Lets talk through everything you need to know about protecting painted furniture! This article will be a work in progress! (Find lots of tutorials in my Ultimate Guide to Furniture Painting!) As I work through the process of analysis I will update with my findings! Additionally I am not a representative of any paint company and can assure that anything found will be purely based on analysis results and in no way meant to leverage one brand over another, rather only to inform you the consumer on the products you use and invest in, and how to put them to the BEST use!
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Ok,.. so this is my thought process, I feel like so much gets lost when we apply rules and techniques to products that they just DONT apply to.
Some of this all began when chalk paint made it big and the wax finish was everything and “everyone knows” wax “lasts forever”, “always”, and “definitely”.
Another company creates a wax yet, less solvents,.. less hardening over the surface,.. more of an inside out, natural cure process,.. years later we become obsessed with these furniture oils, waxes, and salves,
Another company creates a line of paint and decide they want a different look so they add more resins, less minerals,…
Top coats are always a hot topic as many want a more durable finish on their pieces than a wax may offer…
When we are protecting our painted furniture, what do we use when?
I feel like we can begin to develop a thinking process that revolves around the porous nature (or lack of) that one paint has versus another. A process that would give us a slightly more concrete idea of what works rather than our, often less than scientifically analytical creative brain.
My hypothesis? (and yes I know there are going to be gaps but lets dig through this toward ANSWERS rather than getting hung up on variables.. )
Paints that have a higher mineral component in them such as lime and clay are KNOWN for their adhesion. This means the protective finish really needs to focus on sealing the paint. (and perhaps less focus on protecting the paint) With higher mineral content these paints will tend to be more porous, and therefore accept more in the way of oils, waxes, and salves,.. These sealers do their job seal sealing up those pores and curing from the inside out. In doing so they really become one with the paint. This is especially amazing when the piece is not sealed beforehand and the oil can penetrate into the wood as well! Additionally lets add into this that often times we never experience bleed until we top coat, these top coats are water based, not meant to penetrate, and generally “wick up” the tannins into the paint. This is generally not the experience with oils, waxes, and salves,.. things that make us think…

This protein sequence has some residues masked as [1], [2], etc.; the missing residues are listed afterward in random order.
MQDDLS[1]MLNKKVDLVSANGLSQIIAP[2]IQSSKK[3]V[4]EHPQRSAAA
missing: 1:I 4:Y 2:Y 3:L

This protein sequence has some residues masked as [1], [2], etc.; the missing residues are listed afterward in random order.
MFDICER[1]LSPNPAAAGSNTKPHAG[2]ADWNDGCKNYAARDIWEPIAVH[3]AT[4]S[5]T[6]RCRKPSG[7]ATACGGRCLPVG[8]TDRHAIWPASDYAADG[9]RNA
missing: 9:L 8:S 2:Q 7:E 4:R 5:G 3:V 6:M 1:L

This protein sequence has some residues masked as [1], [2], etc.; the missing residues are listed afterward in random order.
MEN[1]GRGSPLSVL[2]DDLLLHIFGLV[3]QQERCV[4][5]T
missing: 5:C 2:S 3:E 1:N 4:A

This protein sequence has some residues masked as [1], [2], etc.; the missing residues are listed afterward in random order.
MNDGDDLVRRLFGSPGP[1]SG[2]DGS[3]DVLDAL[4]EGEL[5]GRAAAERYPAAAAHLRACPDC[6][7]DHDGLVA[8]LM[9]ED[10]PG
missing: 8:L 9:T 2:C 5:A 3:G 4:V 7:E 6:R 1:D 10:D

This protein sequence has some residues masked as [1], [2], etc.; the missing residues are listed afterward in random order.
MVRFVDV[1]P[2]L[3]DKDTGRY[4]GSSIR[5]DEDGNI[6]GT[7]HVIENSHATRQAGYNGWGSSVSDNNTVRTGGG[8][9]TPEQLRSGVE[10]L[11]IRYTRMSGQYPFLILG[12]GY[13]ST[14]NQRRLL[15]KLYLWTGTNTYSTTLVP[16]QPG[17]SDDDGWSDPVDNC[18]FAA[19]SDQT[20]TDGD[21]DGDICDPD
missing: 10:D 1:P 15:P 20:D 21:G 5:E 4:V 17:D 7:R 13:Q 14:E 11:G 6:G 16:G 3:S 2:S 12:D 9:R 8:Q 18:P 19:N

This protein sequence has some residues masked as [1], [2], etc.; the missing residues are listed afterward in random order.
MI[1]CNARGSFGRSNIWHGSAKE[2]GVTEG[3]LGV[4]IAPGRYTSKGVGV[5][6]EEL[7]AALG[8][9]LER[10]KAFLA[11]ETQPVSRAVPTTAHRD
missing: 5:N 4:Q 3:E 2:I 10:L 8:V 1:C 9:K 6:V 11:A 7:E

Now let’s look at paints that have less mineral additives. With less mineral additive these paints (in my hypothetical opinion) are likely the ones that we have to pay closer attention to prep work with. They may have a “top coat included” and are typically the ones that don’t alter in color as much from dry to sealed. The colors are more consistent. These guys are going to want to be Top Coated rather than sealed,.. Why? They arent porous. Using oils, waxes, or salves, isn’t going to do much good since there is so much less for them to be absorbed into. If they cant be absorbed then they cant cure from the inside out. Therefore, these paints will likely be most useful if extra prep is performed and a top coat is added over the surface!
So how do we know which paints are more porous than others?
This is where my work comes in. As I continue to review paints, I will perform what I feel like will be a rather accurate test showing us which paints are the most porous (and therefore better for use with oils, waxes, and salves) We will also see which paints are less porous and therefore likely benefit far less from these oils, waxes, and salves. This will tell us if they are better suited for protection by top coats instead. With this we can work with a little more confidence in our process!! We can skip some of the mistakes we make along the way and avoid those stressors!
Edited to Add on February 24, 2020
Which paints are most chalk like?
Ive begun testing and I am going to list the paints that I have tested and just how porous they are! Later we can use this information to identify how easy they are to blend, layer, distress, etc. This also helps us identify preferred ways to seal them or protect them! I will rate each brand 1-3. One will be most porous, 3 will be least porous, and of course two is right in the middle. Find them listed below!
Testing how porous each paint is
I wanted to see just how porous each paint is, since I feel like this tells us so much about what to expect from the product which in turn helps us decide which product we will likely like using the best! Below you will find a photo of each brand as I test them.